Perry confident energy market 'will rebound positively' after Saudi oil attack

Perry confident energy market 'will rebound positively' after Saudi oil attack
© Greg Nash

Energy Secretary Rick PerryRick PerrySunday shows preview: Lawmakers gear up for Senate impeachment trial Parnas pressure grows on Senate GOP Overnight Energy: Appeals court tosses kids' climate suit | California sues Trump over fracking | Oversight finds EPA appointees slow-walked ethics obligations MORE on Monday voiced confidence in energy markets that he said were "resilient" after oil prices spiked following weekend attacks on Saudi oil facilities. 

It's unclear who carried out the attacks; Yemen's Houthi rebels have claimed responsibility for the strikes while the Trump administration has blamed Iran, arguing that intelligence suggests the attacks, which it says was carried out by drones and cruise missiles, couldn't have been launched from Yemen.

The attacks affected roughly 5 percent of the global crude output, prompting oil prices to surge as trading opened Monday.


“Despite Iran’s malign efforts we are very confident that the market is resilient and will respond positively,” Perry said in a speech to the International Atomic Energy Agency’s General Conference, according to Reuters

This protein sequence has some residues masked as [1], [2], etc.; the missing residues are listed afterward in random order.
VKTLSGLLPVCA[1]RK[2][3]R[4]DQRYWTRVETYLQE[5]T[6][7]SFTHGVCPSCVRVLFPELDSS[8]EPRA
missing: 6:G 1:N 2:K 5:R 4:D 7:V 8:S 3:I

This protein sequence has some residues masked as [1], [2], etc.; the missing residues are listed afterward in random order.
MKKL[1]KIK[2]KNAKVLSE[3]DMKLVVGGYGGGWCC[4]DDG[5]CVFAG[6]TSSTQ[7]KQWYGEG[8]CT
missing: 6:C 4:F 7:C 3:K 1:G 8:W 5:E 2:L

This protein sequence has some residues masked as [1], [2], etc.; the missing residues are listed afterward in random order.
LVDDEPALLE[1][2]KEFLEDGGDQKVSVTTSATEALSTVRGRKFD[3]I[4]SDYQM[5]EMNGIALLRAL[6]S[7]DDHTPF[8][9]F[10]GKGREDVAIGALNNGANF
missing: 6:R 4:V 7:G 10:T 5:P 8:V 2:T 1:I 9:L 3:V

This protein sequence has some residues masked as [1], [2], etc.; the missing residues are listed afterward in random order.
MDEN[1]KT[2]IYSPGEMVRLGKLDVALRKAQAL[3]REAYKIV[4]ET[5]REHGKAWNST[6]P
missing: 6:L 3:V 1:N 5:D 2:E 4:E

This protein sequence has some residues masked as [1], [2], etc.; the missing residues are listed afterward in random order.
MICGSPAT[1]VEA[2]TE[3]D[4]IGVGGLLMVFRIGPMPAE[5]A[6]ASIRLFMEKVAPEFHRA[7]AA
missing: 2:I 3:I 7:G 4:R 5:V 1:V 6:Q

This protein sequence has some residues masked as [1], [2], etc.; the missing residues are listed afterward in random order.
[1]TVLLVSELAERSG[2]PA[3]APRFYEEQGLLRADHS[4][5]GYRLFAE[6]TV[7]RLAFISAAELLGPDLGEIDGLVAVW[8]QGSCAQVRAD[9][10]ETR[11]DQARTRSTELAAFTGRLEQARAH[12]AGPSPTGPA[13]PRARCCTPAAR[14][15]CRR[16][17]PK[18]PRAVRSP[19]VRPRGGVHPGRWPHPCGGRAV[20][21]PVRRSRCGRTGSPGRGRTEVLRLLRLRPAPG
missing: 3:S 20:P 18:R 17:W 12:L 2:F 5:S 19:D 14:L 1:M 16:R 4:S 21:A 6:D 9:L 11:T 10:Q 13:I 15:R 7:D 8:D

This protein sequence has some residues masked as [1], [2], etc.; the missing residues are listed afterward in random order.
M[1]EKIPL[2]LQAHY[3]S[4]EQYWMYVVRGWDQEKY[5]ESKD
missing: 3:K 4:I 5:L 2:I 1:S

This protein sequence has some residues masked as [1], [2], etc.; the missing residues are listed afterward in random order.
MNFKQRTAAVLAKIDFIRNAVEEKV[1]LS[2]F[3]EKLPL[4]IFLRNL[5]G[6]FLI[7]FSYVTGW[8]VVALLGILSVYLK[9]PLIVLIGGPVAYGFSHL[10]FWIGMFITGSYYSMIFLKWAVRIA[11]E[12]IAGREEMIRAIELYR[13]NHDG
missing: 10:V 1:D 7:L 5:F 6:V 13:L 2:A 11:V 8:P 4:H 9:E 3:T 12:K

He also reiterated Trump's announcement that the U.S. is prepared to use its emergency oil reserve in response to the attacks.

President TrumpDonald John TrumpSanders apologizes to Biden for supporter's op-ed Jayapal: 'We will end up with another Trump' if the US doesn't elect progressive Democrats: McConnell impeachment trial rules a 'cover up,' 'national disgrace' MORE has authorized the release of oil from the Strategic Petroleum Reserve if that is needed. And my department stands ready to respond,” Perry said.

Secretary of State Mike PompeoMichael (Mike) Richard PompeoCountries reach agreement in Berlin on Libya cease-fire push, arms embargo Trump Jr.: If 'weaker' Republicans only call for certain witnesses, 'they don't deserve to be in office' House Democrats may call new impeachment witnesses if Senate doesn't MORE on Sunday was the first to accuse Iran of being behind the attacks. Tehran has denied the allegations while the Houthis have claimed they may strike again.

“The United States wholeheartedly condemns Iran’s attack on Saudi Arabia and we call on other nations to do the same. This behavior is unacceptable," Perry said. "It’s unacceptable and they must be held responsible. Make no mistake about it. This was an attack on the global economy and the global energy market.”